CrimProf Blog

Editor: Kevin Cole
Univ. of San Diego School of Law

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Tuesday, August 27, 2013

"Federal appeals court rules request for lawyer cannot be used as evidence of guilt"

From Jurist:

The US Court of Appeals for the Second Circuit [official website] ruled [opinion, PDF] Monday that a defendant's request for a lawyer may not be used as evidence of guilt. Tayfun Okatan was convicted on three counts relating to illegally bringing a German citizen into the US. When detained by an officer and asked whether he was attempting to bring someone into the country, Okatan requested a lawyer. The lower court barred the admission of all conversation that took place after his request was denied. The prosecution was, however, permitted to present the request itself as evidence against Okatan. The appeals court ruled that the prosecution's use of his request as evidence against him violated Okatan's Fifth Amendment [text] rights.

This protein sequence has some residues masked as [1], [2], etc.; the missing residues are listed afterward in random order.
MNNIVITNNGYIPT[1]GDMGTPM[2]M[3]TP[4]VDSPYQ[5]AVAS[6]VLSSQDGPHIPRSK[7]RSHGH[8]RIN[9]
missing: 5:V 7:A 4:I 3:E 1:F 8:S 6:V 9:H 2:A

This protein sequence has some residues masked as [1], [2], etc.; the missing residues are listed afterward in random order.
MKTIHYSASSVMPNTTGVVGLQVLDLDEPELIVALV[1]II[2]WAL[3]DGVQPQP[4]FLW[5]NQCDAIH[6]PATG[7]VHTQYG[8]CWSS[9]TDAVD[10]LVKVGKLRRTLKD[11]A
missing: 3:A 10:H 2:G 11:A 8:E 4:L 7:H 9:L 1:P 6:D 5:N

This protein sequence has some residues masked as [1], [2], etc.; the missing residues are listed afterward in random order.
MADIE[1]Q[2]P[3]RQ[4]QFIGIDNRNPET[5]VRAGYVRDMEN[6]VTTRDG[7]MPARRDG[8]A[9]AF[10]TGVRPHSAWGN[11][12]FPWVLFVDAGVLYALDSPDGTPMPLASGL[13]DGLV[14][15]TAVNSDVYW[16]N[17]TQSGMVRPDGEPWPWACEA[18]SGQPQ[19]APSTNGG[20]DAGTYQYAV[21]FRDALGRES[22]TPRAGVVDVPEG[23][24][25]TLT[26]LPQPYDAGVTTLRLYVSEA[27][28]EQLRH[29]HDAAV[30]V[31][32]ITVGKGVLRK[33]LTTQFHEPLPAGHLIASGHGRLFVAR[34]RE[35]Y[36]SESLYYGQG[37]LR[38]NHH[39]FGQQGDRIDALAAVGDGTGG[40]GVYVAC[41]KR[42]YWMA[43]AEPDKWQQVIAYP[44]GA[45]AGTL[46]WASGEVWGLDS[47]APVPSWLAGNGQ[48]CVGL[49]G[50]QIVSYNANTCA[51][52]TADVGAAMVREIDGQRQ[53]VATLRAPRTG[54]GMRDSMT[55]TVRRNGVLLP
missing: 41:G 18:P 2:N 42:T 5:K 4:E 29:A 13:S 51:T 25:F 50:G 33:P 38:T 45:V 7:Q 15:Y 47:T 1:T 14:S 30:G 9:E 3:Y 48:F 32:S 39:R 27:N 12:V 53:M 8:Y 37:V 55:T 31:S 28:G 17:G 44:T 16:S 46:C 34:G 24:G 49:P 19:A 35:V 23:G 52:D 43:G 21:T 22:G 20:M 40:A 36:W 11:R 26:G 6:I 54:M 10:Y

http://lawprofessors.typepad.com/crimprof_blog/2013/08/federal-appeals-court-rules-request-for-lawyer-cannot-be-used-as-evidence-of-guilt.html

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